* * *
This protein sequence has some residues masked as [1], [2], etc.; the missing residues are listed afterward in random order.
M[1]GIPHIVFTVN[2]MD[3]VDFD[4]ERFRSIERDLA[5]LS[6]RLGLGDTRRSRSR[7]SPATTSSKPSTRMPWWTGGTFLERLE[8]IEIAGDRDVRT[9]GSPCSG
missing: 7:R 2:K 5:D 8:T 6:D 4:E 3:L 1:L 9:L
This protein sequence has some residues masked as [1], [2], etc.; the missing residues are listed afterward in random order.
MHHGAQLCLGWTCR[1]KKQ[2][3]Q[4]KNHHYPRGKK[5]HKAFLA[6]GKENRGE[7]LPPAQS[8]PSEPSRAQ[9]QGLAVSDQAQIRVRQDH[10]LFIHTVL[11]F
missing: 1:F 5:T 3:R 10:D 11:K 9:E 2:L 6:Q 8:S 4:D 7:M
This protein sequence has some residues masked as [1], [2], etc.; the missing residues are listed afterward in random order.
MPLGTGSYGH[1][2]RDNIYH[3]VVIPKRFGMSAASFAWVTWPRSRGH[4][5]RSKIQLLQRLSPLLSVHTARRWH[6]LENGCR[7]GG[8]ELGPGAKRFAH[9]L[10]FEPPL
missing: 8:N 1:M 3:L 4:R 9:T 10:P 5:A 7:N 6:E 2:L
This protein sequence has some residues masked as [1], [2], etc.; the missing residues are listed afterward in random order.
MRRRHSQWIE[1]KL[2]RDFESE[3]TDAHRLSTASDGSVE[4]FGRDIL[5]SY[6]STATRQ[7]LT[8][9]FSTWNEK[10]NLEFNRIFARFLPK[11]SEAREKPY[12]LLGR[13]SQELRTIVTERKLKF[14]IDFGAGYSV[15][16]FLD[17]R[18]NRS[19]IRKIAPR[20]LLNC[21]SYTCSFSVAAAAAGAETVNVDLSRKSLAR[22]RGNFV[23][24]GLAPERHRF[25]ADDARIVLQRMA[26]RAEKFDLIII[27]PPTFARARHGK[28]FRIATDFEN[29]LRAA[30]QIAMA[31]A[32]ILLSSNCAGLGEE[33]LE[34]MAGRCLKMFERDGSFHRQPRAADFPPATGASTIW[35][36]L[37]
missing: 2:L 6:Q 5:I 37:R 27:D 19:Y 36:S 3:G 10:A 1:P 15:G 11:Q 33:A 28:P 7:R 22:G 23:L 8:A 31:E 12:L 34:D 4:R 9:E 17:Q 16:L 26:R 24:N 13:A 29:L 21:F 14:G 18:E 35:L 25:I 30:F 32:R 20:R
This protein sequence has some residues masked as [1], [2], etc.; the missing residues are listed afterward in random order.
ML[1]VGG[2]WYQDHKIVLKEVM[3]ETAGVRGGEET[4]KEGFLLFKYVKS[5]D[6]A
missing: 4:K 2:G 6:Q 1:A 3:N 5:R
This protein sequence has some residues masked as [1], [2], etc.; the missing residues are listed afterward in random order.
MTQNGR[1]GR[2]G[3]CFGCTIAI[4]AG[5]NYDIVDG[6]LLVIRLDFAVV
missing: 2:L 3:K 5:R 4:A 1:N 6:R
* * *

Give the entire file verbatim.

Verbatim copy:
This protein sequence has some residues masked as [1], [2], etc.; the missing residues are listed afterward in random order.
M[1]GIPHIVFTVN[2]MD[3]VDFD[4]ERFRSIERDLA[5]LS[6]RLGLGDTRRSRSR[7]SPATTSSKPSTRMPWWTGGTFLERLE[8]IEIAGDRDVRT[9]GSPCSG
missing: 7:R 2:K 5:D 8:T 6:D 4:E 3:L 1:L 9:L
This protein sequence has some residues masked as [1], [2], etc.; the missing residues are listed afterward in random order.
MHHGAQLCLGWTCR[1]KKQ[2][3]Q[4]KNHHYPRGKK[5]HKAFLA[6]GKENRGE[7]LPPAQS[8]PSEPSRAQ[9]QGLAVSDQAQIRVRQDH[10]LFIHTVL[11]F
missing: 1:F 5:T 3:R 10:D 11:K 9:E 2:L 6:Q 8:S 4:D 7:M
This protein sequence has some residues masked as [1], [2], etc.; the missing residues are listed afterward in random order.
MPLGTGSYGH[1][2]RDNIYH[3]VVIPKRFGMSAASFAWVTWPRSRGH[4][5]RSKIQLLQRLSPLLSVHTARRWH[6]LENGCR[7]GG[8]ELGPGAKRFAH[9]L[10]FEPPL
missing: 8:N 1:M 3:L 4:R 9:T 10:P 5:A 7:N 6:E 2:L
This protein sequence has some residues masked as [1], [2], etc.; the missing residues are listed afterward in random order.
MRRRHSQWIE[1]KL[2]RDFESE[3]TDAHRLSTASDGSVE[4]FGRDIL[5]SY[6]STATRQ[7]LT[8][9]FSTWNEK[10]NLEFNRIFARFLPK[11]SEAREKPY[12]LLGR[13]SQELRTIVTERKLKF[14]IDFGAGYSV[15][16]FLD[17]R[18]NRS[19]IRKIAPR[20]LLNC[21]SYTCSFSVAAAAAGAETVNVDLSRKSLAR[22]RGNFV[23][24]GLAPERHRF[25]ADDARIVLQRMA[26]RAEKFDLIII[27]PPTFARARHGK[28]FRIATDFEN[29]LRAA[30]QIAMA[31]A[32]ILLSSNCAGLGEE[33]LE[34]MAGRCLKMFERDGSFHRQPRAADFPPATGASTIW[35][36]L[37]
missing: 2:L 6:Q 5:I 37:R 27:D 19:Y 36:S 3:G 10:A 1:P 15:G 11:Q 33:A 28:P 7:R 22:G 23:L 8:A 31:E 12:L 34:D 4:R 9:E 17:Q 16:L 26:R 24:N 13:A 29:L 21:F 14:G 18:E 35:L 25:I 30:F 32:R 20:R
This protein sequence has some residues masked as [1], [2], etc.; the missing residues are listed afterward in random order.
ML[1]VGG[2]WYQDHKIVLKEVM[3]ETAGVRGGEET[4]KEGFLLFKYVKS[5]D[6]A
missing: 4:K 2:G 6:Q 1:A 3:N 5:R
This protein sequence has some residues masked as [1], [2], etc.; the missing residues are listed afterward in random order.
MTQNGR[1]GR[2]G[3]CFGCTIAI[4]AG[5]NYDIVDG[6]LLVIRLDFAVV
missing: 2:L 3:K 5:R 4:A 1:N 6:R